From 0-60: 3 lessons on founding a motorcycle unit
How DCSD improved traffic safety with the help of a motorcycle patrol
The following is paid content sponsored by Harley-Davidson Motor Company
By PoliceOne Staff
Once the boundary that separated settled America from the Wild West, Dickson County, Tennessee rests an hour’s drive from Nashville. The 35 full-time road deputies that patrol this mostly rural area of about 490 miles and around 50,000 residents were faced with traffic statistics that seemed to echo their unruly past.
Traffic crashes and crash-related deaths were surging and the county’s roads were amongst the deadliest in the state. Of Tennessee’s 95 counties, Dickson ranked 12th highest in overall number of alcohol-related crashes, and 13th for alcohol related fatalities. Traffic safety was a serious problem that needed an effective solution.
In an effort to fulfill that need, Sheriff Bledsoe developed a full-time “Traffic Safety Awareness and Education Program” (TSAP) that includes the use of a Harley-Davidson police motorcycle.
The program has been a resounding success, both in terms of numbers and the response from the community. During the most recent twelve-month period (October 1, 2013 through September 30, 2014), Dickson County reduced its total number of crashes by 12.9 percent compared to the combined average of the preceding ten years. Crash-related fatalities were reduced by 45.2 percent, to the lowest level in more than ten years.
And beyond the increased safety of the highways, the program created inroads in the community.
“One of the greatest benefits of operating a motor unit is the public relations boost that naturally occurs,” said Deputy Paul Montgomery of the Dickson County Sheriff’s Department. “I’m amazed at the number of people that are interested in talking about the motorcycle. Harley-Davidson motorcycles have a huge fan base.”
Deputy Montgomery, who is the county’s first motorcycle officer and was instrumental in developing the traffic safety program, shared some of his lessons about how to successfully start a motorcycle unit.
1. Get the data first, then approach decision makers
Decision makers need data to back up their decisions. The first step in reaching them is to gather compelling data. The quality of data, as well as its source, will be crucial. You’ll want to use data that has been independently verified by a third-party source. This is a large part of building a compelling case.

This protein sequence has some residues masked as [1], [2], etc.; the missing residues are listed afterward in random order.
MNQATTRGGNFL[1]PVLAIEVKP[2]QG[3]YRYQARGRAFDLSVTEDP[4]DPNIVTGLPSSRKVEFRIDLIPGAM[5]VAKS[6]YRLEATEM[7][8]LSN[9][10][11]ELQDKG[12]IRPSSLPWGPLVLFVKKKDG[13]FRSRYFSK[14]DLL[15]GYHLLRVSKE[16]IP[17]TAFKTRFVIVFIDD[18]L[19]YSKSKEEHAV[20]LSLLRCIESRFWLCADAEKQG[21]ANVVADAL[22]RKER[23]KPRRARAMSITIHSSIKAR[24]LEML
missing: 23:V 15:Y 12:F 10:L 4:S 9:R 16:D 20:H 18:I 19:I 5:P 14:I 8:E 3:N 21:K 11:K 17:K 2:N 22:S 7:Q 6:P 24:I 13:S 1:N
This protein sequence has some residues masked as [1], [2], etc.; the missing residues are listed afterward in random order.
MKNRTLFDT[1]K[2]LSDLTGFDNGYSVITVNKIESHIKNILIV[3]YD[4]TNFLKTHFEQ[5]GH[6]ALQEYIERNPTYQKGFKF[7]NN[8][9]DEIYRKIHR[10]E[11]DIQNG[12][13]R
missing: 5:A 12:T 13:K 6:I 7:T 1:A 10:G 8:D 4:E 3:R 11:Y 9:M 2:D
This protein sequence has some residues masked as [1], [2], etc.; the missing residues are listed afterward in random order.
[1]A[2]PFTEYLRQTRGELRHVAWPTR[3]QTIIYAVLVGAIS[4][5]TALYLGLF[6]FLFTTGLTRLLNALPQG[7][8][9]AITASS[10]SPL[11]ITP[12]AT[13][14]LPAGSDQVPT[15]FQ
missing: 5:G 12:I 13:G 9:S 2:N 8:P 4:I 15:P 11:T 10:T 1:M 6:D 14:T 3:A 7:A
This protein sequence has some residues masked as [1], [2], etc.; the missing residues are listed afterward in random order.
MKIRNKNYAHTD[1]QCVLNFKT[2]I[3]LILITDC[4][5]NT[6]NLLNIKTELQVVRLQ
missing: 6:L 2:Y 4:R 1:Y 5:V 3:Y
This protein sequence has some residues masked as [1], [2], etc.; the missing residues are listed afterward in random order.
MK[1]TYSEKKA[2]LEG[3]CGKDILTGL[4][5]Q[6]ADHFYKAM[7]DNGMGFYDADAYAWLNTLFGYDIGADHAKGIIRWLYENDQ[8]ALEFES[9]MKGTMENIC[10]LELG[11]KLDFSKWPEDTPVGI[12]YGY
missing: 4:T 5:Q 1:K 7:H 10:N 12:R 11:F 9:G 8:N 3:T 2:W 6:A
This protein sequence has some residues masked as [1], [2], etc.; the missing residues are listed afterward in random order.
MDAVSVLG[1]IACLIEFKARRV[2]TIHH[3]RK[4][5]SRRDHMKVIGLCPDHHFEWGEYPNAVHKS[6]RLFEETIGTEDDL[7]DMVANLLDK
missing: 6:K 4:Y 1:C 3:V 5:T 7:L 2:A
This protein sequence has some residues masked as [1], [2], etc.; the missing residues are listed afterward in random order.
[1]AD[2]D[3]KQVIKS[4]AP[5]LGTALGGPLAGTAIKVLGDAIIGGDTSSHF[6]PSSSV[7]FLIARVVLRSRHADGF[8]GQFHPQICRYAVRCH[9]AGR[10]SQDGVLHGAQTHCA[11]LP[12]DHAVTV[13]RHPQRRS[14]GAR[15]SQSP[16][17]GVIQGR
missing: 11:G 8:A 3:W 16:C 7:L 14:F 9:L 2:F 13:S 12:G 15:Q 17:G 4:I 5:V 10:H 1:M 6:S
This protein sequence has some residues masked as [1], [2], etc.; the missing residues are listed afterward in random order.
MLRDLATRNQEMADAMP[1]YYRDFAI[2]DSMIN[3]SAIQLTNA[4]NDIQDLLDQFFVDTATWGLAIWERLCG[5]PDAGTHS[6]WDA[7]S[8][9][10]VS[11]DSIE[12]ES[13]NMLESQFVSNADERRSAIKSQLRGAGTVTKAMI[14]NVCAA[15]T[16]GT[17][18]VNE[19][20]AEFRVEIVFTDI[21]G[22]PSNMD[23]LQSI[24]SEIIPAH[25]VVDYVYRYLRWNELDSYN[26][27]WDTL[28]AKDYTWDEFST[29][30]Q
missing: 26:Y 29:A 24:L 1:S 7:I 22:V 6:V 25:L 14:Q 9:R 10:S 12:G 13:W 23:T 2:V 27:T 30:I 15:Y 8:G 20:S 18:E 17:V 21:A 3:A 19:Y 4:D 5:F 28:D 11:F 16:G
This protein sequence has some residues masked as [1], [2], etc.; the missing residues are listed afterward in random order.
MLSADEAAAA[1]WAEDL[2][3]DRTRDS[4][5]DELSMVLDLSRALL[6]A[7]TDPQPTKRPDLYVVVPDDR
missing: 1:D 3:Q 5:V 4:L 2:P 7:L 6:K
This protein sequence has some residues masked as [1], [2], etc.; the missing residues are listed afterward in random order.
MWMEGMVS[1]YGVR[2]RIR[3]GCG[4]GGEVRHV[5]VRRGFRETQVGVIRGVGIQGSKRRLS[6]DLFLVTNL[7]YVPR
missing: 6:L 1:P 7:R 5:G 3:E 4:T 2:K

“When I could provide accurate information produced outside of the Sheriff’s Office showing where we ranked, I got their attention. No one could deny the need we faced,” Montgomery said. In addition to the statistics, Deputy Montgomery included photographs of local students killed by drunk driving and texting while driving. “If I had gone to the county sheriff without having the evidence to back up our case, I’m confident the plan would have been denied.”
2. Connect with stakeholders, peers, and the community
“If I had to pick one simple rule, it would be ‘good communication,’” noted Montgomery.
Connecting with key decision makers is crucial to getting their support. Deputy Montgomery reached out first to his shift lieutenant and then the Sheriff. Eventually, with the support of in-house decision makers, he sought the help of local lawmakers. Deputy Montgomery started attending County Commissioner meetings, getting to know them individually and sharing information about traffic safety. This, in turn, led to other opportunities to interact with the community.
“I would strongly encourage anyone looking to start a motorcycle unit to take advantage of those opportunities; those are the people who are involved in the community.”
3. Make equipment choices you can build on
Making the right choice when it comes to equipment can make the difference in your motorcycle unit’s effectiveness. For the Dickson county Sheriff’s Department, Harley-Davidson law enforcement motorcycles proved to be the right choice both in terms of performance and public opinion.
“I can’t understate the value of our motorcycle being a Harley-Davidson,” Montgomery said. “The already-existing fan base has helped to break down communications barriers with the community. Being able to tap into that existing pool of support has been invaluable. It was completely unintentional for us, but it worked in our favor.”
Dickson County’s Traffic Safety Awareness and Education Program and the inception of their motorcycle unit have resulted in big improvements in the county’s road safety. By putting the right information into the hands of decision makers and choosing the right equipment for the job, the Dickson County Sheriff’s Department was able to reverse a decade’s worth of startling traffic statistics.